Hayden Brothers. - "The jobbers have
plenty of it." s . -.-.
' Asked about coffee, he declared
there was probably enough coffee in
the city to last a year. In regard to
potatoes, Mr. -King said, "There are
plenty of potatoes around here now.
There are lots of homegrown pota
toes, and potatoes, in fact, are being
shipped out of Omaha at this minute,
rather than in."
Employes of Iron
. ;WiUNot Strike
Duluth', Aug.' 30. Employes of the
Duluth, Missabe & Northern railroad
and the Duluth & Iron Range will
not strike, according to statements
of employee today.- Agreements be
tween the roads and the men are con
sidered ,binding by the men.
Assurance that Duluth would es
cape a tieup of ore shipments and
that there would be little or no inter
ference in the receiving of ore from
the Minnesota' iron ranges and the
loading of it at the Duluth'-Superfor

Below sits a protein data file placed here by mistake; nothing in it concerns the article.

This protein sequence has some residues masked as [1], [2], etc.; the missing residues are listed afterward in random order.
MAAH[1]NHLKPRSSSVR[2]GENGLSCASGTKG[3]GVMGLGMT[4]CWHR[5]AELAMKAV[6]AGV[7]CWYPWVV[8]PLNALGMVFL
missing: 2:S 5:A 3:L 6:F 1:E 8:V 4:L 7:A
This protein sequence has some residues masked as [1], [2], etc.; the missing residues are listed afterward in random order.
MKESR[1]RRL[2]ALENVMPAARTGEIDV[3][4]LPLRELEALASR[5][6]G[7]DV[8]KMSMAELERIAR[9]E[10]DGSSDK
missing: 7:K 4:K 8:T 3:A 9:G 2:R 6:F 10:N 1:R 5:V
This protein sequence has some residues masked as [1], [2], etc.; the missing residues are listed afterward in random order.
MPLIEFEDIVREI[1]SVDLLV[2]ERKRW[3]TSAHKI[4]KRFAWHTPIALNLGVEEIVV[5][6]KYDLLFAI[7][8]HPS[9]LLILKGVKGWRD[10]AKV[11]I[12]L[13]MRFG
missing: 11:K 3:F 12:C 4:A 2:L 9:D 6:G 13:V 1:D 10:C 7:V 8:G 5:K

docks if a general strike, is -declared,
Was given by officials. '.
The men working ; for the I .Iron
Range railroads belong-almost to a.
man to the brotherhoods,: but have
separate agreements with-the com-.
panies, and these agreements are ito
hold, the men say. '
Persistent Advertising, is the Road
'In a multitude of counsel there
Is safety." ':
"It is certainly true that if stock is
not received at the yards during the
strike period we will be unable to
continue open doors the workmen."
The loading gang will work late
every night, ir. prepsration for the
final stoppage of daily trains. -
At Cudahy's the loading dock crew
worked up to 8 o'clock. General Man
ager M. R. Murphy of this plant
spoke freely of the expected strike,
commenting on the possibilities it will
produce. "We are prepared to meet it
as best we can, but of course if there